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Giuliani now says the Mueller probe into Russian collusion will end by September. Also on the rundown: Healthcare providers gear up as Trump's new "Gag Rule" targets Planned Parenthood; and some perspective on the administration’s push for Arctic oil.

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WYO “Sacred Ground” Transcends Stereotypes

June 19, 2008

Cody, WY – Faith-based organizations and environmental groups in Wyoming historically had kept a distrustful eye on one another, but that point of view changed last fall for many of them. A conference, called "On Sacred Ground," brought the groups together to discover they have quite a bit in common, in terms of their commitment to environmental and conservation issues.

Their story is part of a new report from the Sierra Club that tracks the growth of the spiritual environmental movement, with examples from religious groups in every state. Reverend Warren Murphy, with the Wyoming Association of Churches, says since last year's meeting, a new spirit of cooperation has led to churches switching to compact fluorescent lightbulbs, starting ambitious recycling projects, and tending community gardens.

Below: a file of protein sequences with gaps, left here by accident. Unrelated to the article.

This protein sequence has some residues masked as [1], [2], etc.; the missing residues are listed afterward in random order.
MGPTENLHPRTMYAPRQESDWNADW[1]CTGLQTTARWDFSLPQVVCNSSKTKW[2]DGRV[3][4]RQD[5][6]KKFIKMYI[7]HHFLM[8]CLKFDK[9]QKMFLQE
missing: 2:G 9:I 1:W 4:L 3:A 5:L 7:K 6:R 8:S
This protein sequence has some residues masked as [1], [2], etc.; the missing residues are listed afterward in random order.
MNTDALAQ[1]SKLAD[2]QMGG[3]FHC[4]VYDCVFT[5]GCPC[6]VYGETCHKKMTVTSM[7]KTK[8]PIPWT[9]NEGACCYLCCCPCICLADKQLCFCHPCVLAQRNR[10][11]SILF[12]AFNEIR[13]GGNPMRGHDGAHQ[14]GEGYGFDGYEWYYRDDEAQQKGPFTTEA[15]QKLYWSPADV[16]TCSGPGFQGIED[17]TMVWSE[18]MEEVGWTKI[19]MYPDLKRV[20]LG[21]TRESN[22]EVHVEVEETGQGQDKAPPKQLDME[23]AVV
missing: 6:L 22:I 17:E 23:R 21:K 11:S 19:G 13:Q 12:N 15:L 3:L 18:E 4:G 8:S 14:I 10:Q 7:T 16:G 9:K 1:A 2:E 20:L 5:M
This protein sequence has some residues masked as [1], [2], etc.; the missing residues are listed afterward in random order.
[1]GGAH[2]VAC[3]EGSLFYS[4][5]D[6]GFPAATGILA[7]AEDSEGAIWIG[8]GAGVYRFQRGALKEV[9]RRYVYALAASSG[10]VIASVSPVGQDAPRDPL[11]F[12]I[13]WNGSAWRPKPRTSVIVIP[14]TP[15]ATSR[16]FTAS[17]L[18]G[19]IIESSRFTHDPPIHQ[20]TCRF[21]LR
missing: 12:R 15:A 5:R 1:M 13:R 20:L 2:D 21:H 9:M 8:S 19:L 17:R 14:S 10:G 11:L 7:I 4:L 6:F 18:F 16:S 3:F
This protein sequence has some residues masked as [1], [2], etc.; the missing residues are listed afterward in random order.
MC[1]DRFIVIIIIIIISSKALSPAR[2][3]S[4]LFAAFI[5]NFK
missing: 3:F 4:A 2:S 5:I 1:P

"In Wyoming, there are more and more folks who want the churches to make this part of their ministry, and this is their way to do it."

Report coauthor Lyndsay Moseley is the Sierra Club's faith partnerships coordinator. She says the report shows the diverse ways people of faith have become involved in, and passionate about, advancing solutions for an increasingly crowded and polluted planet.

"It also includes green worship services, and sermons being preached from the pulpit on stewardship of creation as a biblical mandate."

The report notes that faith-based involvement is diverse, and contains examples of everything from solar panels on church rooftops, to Christian university students choosing to pay higher fees so their campus could use 100 percent wind-generated power. "Faith in Action" is available online at www.sierraclub.org.

Deborah Smith/Don Mathisen, Public News Service - WY